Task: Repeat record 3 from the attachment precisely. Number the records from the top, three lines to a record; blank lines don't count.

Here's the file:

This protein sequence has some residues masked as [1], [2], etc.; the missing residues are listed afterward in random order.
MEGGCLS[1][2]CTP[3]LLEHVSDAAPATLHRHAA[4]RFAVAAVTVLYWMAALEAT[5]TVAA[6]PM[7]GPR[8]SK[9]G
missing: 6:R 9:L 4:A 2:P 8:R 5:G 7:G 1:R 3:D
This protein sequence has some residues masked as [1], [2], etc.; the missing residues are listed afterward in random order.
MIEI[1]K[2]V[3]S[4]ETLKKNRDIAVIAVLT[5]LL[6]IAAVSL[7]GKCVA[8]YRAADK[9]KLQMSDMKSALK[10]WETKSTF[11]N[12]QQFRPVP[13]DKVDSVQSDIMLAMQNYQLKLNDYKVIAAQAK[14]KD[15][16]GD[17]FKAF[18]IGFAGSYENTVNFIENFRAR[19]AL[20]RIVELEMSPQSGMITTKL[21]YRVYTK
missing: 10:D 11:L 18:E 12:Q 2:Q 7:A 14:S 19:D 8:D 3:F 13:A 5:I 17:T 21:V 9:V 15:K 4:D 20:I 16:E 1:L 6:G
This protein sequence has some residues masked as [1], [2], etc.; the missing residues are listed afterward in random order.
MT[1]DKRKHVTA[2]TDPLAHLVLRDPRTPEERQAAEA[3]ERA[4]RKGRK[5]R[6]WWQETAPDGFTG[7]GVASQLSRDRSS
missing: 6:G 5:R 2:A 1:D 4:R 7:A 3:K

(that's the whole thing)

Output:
This protein sequence has some residues masked as [1], [2], etc.; the missing residues are listed afterward in random order.
MT[1]DKRKHVTA[2]TDPLAHLVLRDPRTPEERQAAEA[3]ERA[4]RKGRK[5]R[6]WWQETAPDGFTG[7]GVASQLSRDRSS
missing: 6:G 5:R 2:A 1:D 4:R 7:A 3:K